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REPORT EXAMINES CONNECTION BETWEEN HEALTH AND HIGH SCHOOL DROPOUTS

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“Expanding access to medical care and providing disease management support are strategies that will help to improve educational performance.”

A new report from the California Dropout Research Project (CDRP) describes the connections between health and high school dropouts and examines several aspects of how health affects dropouts. The report, The Connection Between Health and High School Dropout, notes that children with poor health will likely have difficulty learning throughout their school careers, culminating for many into failure to graduate from high school. After their educational career is over, students who fail to graduate from high school are at an even higher risk for future health problems throughout adulthood.

“Expanding access to medical care and providing disease management support are strategies that will help to improve educational performance,” said Russell Rumberger, director of the CDRP. “The report underscores the need for health care reform and demonstrates how it can help address America’s dropout crisis.”

The report highlights three distinct pathways in which education and health are connected—childhood physical illness, childhood mental health problems, and adolescent risk behaviors. According to the report, many childhood physical illnesses such as Asthma and Type 1 Diabetes are already present when children first enter school. However, if managed properly with medical treatments, there is no medical reason for any of these conditions to have negative educational effects, the report notes. Strategies that expand access to medical care and provide support for disease management in and out of school such as health clinics are most likely to improve the educational performance of students with these illnesses.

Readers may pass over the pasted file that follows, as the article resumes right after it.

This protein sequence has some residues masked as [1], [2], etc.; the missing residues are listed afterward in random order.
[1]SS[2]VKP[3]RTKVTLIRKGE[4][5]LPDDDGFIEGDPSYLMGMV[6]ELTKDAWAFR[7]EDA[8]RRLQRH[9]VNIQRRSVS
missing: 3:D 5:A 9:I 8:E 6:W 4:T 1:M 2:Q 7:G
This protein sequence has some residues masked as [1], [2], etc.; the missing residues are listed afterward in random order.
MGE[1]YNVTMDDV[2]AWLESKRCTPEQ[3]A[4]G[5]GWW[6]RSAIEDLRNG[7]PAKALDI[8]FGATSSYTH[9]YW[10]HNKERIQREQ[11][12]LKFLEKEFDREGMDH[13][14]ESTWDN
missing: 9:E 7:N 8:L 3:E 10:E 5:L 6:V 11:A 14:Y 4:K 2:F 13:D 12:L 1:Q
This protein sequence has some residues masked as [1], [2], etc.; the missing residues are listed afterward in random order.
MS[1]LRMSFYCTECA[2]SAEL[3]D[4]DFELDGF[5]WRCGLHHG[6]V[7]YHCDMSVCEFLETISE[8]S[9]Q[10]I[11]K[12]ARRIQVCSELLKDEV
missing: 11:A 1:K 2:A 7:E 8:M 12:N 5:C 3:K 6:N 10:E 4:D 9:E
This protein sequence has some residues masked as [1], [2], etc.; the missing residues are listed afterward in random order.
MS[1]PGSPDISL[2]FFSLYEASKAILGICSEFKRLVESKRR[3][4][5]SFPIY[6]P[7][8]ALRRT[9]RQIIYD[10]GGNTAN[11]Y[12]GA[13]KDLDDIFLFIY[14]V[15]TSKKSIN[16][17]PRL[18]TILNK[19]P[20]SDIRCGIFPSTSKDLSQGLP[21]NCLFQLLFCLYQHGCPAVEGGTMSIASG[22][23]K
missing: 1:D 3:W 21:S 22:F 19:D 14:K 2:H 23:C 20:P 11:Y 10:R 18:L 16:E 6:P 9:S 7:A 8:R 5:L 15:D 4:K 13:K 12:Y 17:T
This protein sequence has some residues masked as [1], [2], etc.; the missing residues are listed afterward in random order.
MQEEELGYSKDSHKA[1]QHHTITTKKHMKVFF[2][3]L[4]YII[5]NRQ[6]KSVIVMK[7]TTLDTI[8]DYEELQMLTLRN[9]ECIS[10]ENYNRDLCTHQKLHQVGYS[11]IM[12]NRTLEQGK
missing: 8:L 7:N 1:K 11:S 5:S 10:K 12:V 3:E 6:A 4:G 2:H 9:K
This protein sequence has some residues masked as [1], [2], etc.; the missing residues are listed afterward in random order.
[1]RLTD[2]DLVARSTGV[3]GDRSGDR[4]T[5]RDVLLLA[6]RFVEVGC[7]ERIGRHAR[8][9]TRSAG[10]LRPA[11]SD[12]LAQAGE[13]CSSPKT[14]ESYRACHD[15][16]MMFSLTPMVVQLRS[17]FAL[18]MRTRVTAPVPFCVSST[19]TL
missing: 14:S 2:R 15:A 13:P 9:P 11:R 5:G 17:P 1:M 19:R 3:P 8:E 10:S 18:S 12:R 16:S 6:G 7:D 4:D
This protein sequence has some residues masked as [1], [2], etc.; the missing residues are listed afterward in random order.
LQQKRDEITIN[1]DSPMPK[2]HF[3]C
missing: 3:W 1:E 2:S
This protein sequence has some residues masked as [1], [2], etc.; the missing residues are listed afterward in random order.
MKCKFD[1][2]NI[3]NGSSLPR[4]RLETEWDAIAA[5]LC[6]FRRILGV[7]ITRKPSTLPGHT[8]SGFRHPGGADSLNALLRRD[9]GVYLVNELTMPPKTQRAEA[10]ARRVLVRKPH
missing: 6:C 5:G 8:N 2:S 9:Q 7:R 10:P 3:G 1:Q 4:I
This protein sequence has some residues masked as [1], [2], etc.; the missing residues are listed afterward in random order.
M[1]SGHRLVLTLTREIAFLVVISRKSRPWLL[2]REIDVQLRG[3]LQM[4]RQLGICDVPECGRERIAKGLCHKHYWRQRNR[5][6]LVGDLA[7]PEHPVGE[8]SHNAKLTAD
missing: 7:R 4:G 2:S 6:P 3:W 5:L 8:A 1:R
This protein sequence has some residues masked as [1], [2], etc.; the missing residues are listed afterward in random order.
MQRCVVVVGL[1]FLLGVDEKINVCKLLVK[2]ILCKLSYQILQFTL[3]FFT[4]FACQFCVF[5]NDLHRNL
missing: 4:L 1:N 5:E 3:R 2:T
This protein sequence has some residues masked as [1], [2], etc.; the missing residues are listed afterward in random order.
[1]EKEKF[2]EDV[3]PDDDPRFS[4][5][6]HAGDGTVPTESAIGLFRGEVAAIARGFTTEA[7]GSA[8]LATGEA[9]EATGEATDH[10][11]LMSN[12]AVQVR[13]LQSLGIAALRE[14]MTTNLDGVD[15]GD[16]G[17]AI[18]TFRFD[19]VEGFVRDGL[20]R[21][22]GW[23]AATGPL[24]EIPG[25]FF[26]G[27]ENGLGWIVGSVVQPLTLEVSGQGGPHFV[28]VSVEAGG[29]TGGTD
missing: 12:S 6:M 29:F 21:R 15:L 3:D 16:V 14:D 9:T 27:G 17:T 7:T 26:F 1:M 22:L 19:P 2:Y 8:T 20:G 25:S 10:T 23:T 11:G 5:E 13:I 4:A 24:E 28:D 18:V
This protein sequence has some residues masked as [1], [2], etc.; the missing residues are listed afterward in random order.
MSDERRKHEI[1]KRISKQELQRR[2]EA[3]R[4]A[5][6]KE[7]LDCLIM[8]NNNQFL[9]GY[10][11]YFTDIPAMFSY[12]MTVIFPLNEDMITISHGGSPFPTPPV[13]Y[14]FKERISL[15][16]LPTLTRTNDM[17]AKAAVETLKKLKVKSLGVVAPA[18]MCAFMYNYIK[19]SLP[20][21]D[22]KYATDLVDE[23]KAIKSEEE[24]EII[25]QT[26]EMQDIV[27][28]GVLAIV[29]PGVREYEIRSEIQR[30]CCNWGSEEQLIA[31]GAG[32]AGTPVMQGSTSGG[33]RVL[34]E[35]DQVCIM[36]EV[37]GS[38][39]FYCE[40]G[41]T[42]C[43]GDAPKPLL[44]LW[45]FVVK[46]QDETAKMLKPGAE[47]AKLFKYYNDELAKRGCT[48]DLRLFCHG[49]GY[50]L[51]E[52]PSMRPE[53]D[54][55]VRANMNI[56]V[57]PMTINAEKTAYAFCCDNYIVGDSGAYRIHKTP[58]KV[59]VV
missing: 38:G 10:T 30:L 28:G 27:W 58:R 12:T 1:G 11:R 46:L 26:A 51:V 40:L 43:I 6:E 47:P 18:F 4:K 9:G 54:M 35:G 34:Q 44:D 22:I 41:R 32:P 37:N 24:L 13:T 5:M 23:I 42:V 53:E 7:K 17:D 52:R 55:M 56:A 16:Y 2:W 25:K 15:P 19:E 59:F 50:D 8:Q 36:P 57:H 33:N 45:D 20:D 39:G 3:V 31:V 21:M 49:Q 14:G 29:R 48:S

According to the report, childhood mental health problems such as Attention Deficit Hyperactivity Disorder (ADHD) are among the most common health conditions and affect an estimated one of every five school-aged children and adolescents. Complicating the problem is the fact that as many as 80 percent of children with mental health problems are likely to be undiagnosed and untreated. The report lists early identification and support as important strategies to limit the impact on a child’s education. By avoiding or reducing academic deficits in the early grades, interventions may reduce deficits in academic achievement later on, thereby improving students’ chances of graduating,” the report reads.

The report also examines adolescent risk behaviors such as substance abuse and unprotected sex. It notes that the connection between adolescent risk behaviors and educational problems is in the reverse direction, from education to behavior. “Students who receive low grades or test scores are more likely than other students to initiate risky behaviors,” the report reads. “Substance use and early sexual behavior may thus be indicators that a student is already on a hazardous educational trajectory, rather than contributory causes of educational failure.” The report suggests that interventions targeted at these behaviors could improve educational outcomes. As an example, it offers an intervention that targets adolescent smokers by pairing smoking cessation treatment with academic support.

The complete report is available at http://cdrp.ucsb.edu/dropouts/pubs_reports.htm.

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